^{ [14]}almost the same bound as occurs in the Szemerédi–Trotter theorem on point-line incidences in the plane. A simple proof of this follows from the crossing number inequality:^{ [15]}if cells have a total of edges, one can form a graph with nodes (one per cell) and edges (one per pair of consecutive cells on the same line). The edges of this graph can be drawn as curves that do not cross within the cells corresponding to their endpoints, and then follow the lines of the arrangement. Therefore, there are crossings in this drawing. However, by the crossing number inequality, there are crossings. In order to satisfy both bounds, must be .^{ [16]}

It is often convenient to study line arrangements not in the Euclidean plane but in the
projective plane, due to the fact that in projective geometry every pair of lines has a crossing point.^{
[17]} In the projective plane, it is not possible to define arrangements using sides of lines, because a line in the projective plane does not separate the plane into two distinct sides.^{
[18]} However, one may still define the cells of an arrangement to be the connected components of the points not belonging to any line, the edges to be the connected components of sets of points belonging to a single line, and the vertices to be points where two or more lines cross. A line arrangement in the projective plane differs from its Euclidean counterpart in that the two Euclidean rays at either end of a line are replaced by a single edge in the projective plane that connects the leftmost and rightmost vertices on that line, and in that pairs of unbounded Euclidean cells are replaced in the projective plane by single cells that are crossed by the projective line at infinity.^{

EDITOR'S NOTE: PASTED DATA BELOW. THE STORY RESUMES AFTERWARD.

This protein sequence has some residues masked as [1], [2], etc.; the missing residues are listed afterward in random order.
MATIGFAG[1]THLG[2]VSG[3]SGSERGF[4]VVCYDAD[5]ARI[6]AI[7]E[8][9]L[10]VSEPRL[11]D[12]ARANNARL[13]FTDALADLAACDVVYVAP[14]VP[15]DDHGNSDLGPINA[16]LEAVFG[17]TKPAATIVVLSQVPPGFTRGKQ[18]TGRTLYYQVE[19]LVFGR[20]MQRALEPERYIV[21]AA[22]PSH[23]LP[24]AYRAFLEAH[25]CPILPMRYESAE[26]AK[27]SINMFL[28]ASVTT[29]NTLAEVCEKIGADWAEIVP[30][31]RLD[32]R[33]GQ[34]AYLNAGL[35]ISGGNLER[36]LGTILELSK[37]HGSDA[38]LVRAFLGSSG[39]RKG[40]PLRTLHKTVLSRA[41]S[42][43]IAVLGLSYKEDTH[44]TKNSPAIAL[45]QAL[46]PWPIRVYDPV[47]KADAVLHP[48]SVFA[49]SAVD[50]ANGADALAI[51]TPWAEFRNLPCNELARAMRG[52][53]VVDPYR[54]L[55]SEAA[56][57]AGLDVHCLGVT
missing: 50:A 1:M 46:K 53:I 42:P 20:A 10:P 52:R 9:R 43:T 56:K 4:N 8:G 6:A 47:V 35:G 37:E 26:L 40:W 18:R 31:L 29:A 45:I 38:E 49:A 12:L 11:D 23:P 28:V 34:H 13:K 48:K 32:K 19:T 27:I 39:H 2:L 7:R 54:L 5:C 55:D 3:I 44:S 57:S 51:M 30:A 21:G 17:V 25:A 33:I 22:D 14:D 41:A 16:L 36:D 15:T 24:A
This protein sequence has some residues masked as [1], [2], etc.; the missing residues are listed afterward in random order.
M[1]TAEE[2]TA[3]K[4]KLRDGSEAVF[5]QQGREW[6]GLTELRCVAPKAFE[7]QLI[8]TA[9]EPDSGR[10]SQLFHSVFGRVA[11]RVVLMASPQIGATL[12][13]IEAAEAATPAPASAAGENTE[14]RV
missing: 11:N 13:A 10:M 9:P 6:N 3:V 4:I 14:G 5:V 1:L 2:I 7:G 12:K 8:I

[19]}

Due to
projective duality, many statements about the combinatorial properties of points in the plane may be more easily understood in an equivalent dual form about arrangements of lines. For instance, the
Sylvester–Gallai theorem, stating that any non-collinear set of points in the plane has an *ordinary line* containing exactly two points, transforms under projective duality to the statement that any projective arrangement of finitely many lines with more than one vertex has an *ordinary point*, a vertex where only two lines cross. The earliest known proof of the Sylvester–Gallai theorem, by
Melchior (1940), uses the
Euler characteristic to show that such a vertex must always exist.^{
[20]}

An arrangement of lines in the projective plane is said to be *simplicial* if every cell of the arrangement is bounded by exactly three edges. Simplicial arrangements were first studied by Melchior.^{
[21]} Three infinite families of simplicial line arrangements are known:

- A
*near-pencil*consisting of lines through a single point, together with a single additional line that does not go through the same point, - The family of lines formed by the sides of a regular polygon together with its axes of symmetry, and